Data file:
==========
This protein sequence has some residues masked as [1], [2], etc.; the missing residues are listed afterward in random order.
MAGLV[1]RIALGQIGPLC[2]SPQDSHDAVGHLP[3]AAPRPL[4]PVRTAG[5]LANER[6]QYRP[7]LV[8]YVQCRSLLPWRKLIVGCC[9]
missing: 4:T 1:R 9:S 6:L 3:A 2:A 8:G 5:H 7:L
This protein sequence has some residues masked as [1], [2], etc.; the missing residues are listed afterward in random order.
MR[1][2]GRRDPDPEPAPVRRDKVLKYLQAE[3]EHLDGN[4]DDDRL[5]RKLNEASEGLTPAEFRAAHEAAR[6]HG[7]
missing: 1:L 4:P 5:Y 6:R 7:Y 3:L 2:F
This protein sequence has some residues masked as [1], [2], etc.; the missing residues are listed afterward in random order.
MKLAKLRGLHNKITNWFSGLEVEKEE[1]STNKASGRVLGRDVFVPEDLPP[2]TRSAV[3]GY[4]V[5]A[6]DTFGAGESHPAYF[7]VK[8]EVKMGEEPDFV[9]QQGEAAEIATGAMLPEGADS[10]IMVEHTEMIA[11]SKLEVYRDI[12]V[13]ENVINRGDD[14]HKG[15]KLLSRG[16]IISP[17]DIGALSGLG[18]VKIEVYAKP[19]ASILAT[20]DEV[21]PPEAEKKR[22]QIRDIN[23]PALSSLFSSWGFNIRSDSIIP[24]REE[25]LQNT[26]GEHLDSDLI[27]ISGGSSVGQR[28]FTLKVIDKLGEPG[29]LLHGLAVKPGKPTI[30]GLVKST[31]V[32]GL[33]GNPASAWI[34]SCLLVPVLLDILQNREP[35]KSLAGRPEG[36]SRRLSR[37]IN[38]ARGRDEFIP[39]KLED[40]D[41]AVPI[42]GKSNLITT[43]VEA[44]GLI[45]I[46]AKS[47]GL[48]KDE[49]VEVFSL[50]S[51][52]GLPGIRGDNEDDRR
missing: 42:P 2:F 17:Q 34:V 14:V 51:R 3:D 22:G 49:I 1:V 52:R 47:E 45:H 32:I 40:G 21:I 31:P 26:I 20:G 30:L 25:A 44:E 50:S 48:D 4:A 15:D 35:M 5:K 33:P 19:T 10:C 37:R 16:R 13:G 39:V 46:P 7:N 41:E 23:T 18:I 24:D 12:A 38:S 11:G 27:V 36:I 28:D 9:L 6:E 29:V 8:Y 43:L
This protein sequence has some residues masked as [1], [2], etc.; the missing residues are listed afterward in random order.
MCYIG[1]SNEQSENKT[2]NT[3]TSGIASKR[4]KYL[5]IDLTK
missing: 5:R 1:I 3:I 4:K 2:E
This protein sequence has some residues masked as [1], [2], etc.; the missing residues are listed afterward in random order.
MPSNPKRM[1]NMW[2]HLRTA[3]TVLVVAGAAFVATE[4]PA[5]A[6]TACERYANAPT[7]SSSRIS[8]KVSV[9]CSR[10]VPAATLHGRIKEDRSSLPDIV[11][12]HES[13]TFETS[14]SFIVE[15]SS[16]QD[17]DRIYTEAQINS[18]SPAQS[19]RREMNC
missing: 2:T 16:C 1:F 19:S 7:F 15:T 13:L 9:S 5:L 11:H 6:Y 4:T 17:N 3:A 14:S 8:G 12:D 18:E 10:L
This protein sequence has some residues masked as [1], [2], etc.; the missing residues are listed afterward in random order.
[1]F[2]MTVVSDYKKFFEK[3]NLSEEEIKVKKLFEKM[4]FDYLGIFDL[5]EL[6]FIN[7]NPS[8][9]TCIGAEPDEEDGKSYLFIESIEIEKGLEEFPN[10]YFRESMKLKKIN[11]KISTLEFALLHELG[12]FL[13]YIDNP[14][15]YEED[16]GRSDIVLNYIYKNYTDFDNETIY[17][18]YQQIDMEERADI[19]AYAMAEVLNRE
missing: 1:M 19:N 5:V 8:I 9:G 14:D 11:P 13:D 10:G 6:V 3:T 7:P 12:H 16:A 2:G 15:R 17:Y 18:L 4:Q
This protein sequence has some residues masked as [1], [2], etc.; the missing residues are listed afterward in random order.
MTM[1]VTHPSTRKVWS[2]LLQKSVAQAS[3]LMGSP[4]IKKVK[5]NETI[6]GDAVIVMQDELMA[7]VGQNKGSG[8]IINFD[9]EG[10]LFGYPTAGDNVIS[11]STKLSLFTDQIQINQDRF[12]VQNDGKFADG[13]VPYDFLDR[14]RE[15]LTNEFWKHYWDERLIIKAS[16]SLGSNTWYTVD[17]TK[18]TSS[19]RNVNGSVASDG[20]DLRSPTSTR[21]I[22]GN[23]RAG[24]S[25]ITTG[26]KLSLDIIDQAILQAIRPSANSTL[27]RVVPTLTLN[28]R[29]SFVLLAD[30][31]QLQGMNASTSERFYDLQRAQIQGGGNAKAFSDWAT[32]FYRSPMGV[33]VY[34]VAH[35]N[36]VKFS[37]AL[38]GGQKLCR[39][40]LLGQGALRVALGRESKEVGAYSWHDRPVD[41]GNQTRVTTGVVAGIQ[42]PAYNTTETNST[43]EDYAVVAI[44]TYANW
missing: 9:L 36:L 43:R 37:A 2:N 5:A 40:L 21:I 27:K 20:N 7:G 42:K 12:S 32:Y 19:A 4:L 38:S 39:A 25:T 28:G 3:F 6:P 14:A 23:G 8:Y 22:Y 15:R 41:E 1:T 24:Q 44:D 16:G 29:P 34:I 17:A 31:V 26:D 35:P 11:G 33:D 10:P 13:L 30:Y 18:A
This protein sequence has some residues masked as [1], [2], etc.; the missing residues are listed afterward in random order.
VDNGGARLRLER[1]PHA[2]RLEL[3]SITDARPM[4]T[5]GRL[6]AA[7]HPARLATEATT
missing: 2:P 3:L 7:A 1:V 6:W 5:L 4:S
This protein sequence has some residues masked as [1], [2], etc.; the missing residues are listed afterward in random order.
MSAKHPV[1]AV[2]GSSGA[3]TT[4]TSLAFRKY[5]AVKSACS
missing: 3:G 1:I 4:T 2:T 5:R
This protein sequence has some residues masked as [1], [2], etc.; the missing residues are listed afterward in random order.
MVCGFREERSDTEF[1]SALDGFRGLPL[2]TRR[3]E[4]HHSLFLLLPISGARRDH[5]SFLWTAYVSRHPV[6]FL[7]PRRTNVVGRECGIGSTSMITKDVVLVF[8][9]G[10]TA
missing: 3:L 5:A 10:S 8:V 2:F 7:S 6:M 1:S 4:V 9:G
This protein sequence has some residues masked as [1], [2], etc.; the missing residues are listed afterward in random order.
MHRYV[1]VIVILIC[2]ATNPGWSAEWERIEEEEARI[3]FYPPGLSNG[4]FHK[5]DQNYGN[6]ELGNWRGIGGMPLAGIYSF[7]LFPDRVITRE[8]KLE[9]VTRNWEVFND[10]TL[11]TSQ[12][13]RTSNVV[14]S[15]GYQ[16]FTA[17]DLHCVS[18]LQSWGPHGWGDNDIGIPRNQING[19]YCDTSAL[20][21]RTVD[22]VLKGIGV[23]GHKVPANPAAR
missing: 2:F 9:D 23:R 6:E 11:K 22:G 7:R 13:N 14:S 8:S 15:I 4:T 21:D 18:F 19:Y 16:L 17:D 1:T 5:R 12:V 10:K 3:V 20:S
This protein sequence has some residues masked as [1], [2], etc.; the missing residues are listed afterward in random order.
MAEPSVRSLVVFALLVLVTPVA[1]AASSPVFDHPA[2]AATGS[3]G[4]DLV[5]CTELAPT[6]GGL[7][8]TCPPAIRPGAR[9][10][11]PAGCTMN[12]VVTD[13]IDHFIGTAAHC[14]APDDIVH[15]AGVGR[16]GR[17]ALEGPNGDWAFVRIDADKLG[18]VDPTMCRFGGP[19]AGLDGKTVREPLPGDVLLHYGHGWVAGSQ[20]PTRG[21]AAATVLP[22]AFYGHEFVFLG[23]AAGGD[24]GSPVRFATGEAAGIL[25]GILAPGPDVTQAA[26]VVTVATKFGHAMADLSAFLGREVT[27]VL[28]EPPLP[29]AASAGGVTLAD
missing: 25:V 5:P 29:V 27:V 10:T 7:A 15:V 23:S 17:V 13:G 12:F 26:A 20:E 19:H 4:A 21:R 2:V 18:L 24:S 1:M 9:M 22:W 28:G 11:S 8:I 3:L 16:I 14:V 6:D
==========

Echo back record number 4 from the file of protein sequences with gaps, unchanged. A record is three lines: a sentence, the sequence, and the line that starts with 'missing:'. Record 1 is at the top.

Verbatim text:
This protein sequence has some residues masked as [1], [2], etc.; the missing residues are listed afterward in random order.
MCYIG[1]SNEQSENKT[2]NT[3]TSGIASKR[4]KYL[5]IDLTK
missing: 5:R 1:I 3:I 4:K 2:E